Medicine / Anesthesiology
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Awake during surgery.

August 21, 2007

Matthew Vasey, MD



I presume at one point or another, everyone has heard of a patient being awake during a surgical operation lying motionless, unable to notify anyone. Experiencing events or sensations while under anesthesia is termed "awareness". Mind you, "awareness" is not a black and white term for an entire surgical procedure, rather most often subtle events experienced by the patient that should not have been experienced. This does not necessarily, translate to horrifying, excruciating pain living a nightmare. Awareness is reported in the literature to occur between 0.1% and 0.9% of cases. (2,3,4,6,7)

A private anesthesiology group studied data on 87,361 patients that they put under over a 3 year period hoping to show that less of their patients experienced "awareness" during surgery than what had been previously reported outside of the United States and in academic institutions in the United States, which is the number I mentioned above. They succeeded by finding only 6 patients who experienced awareness in their group of 87,361, giving an incidence of 0.0068%, or 1 in 14,560 cases. (5)

These are the questions that they asked the patients after the surgery. (1)
1. What was the last thing you remember before surgery?
2. What is the first thing you remember once you woke up?
3. Did you have any dreams while you were asleep for surgery?
4. Were you put to sleep gently?
5. Did you have any problems going to sleep?

Some sensations those 6 patients uniquely reported being aware of were a vague motion in the chest, a little pain in the groin, feeling the initial chest incision and hearing a vague buzzing. Fortunately, none of these elicited a feeling of pain or concern experienced by the patient. One patient, however, did specifically recall pulling on chest and stapling with a feeling of being unable to do anything and extreme pain. This patient was quoted "I knew no one could hear me", and "They were pulling on my chest it hurt so bad". (5)

There are a lot of things to take into consideration when deciding to go forward with a surgical procedure that must be discussed between you and your doctor. While, "awareness" has been known to occur, I do not believe it should weigh heavily when assessing the risks and benefits of a particular operation. Modern medicine and anesthesia have come along way from the days of the American Civil War when limb amputations were done on the battlefield with a bullet to bite on and a bottle of grain alcohol to swig.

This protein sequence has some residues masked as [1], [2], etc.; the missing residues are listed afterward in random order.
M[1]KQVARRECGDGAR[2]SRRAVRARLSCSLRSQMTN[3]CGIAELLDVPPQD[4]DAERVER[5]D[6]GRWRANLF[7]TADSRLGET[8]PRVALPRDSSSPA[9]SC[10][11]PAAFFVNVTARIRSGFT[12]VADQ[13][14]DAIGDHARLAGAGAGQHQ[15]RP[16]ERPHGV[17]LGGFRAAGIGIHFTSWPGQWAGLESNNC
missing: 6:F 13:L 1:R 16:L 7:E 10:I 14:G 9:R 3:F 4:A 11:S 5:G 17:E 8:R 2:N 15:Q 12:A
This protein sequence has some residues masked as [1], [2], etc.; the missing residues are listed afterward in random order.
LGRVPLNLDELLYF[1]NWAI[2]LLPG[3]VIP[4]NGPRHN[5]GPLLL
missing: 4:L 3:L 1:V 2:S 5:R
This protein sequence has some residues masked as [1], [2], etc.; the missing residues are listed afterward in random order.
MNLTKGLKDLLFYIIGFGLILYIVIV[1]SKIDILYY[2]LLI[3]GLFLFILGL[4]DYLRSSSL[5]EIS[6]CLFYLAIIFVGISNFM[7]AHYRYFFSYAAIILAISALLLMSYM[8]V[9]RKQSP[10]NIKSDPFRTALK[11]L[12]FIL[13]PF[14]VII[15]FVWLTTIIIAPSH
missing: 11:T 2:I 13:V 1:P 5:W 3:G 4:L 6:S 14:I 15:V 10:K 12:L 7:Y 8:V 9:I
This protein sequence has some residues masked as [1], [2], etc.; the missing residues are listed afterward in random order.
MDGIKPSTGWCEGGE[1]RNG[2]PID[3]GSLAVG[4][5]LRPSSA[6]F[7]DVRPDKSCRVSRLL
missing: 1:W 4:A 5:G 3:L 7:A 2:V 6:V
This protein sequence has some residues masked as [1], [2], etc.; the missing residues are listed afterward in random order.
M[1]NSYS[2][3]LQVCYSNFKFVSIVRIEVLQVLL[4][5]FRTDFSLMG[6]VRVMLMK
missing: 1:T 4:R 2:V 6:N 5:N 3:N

REFERENCES:

1. Brice DD, Hetherington RR, Utting JE: A simple study of awareness and dreaming during anaesthesia. Br J Anaesth 1970; 42:535-42
2. Jones JG: Perception and memory during general anesthesia. Br J Anaesth 1994;73: pages 31-37
3. Liu WH, Thorp TA, Graham SG, Aitkenhead AR: Incidence of awareness with recall during general anaesthesia. Anaesthesia 1991; 46:435-7
4. Myles PS, Williams DL, Hendrata M, Anderson H, Weeks AM: Patient satisfaction after anaesthesia and surgery: Results of a prospective survey of 10,811 patients. Br J Anaesth 2000; 84:6-10
5. Pollard, R., Coyle, JP., Gilbert, RL. Et al. Intraoperative Awareness in a Regional Medical System: A Review of 3 Years' Data. Anesthesiology. Volume 106(2), February 2007, pp 269-274
6. Ranta SO, Laurila R, Saario J, Ali-Melkkila T, Hynynen M: Awareness with recall during general anesthesia: Incidence and risk factors. Anesth Analg 1998; 86:1084-9
7. Sebel PS, Bowdle TA, Ghoneim MM, Rampil IJ, Padilla RE, Gan TJ, Domino KB: The incidence of awareness during anesthesia: A multicenter United States study. Anesth Analg 2004; 99:833-9
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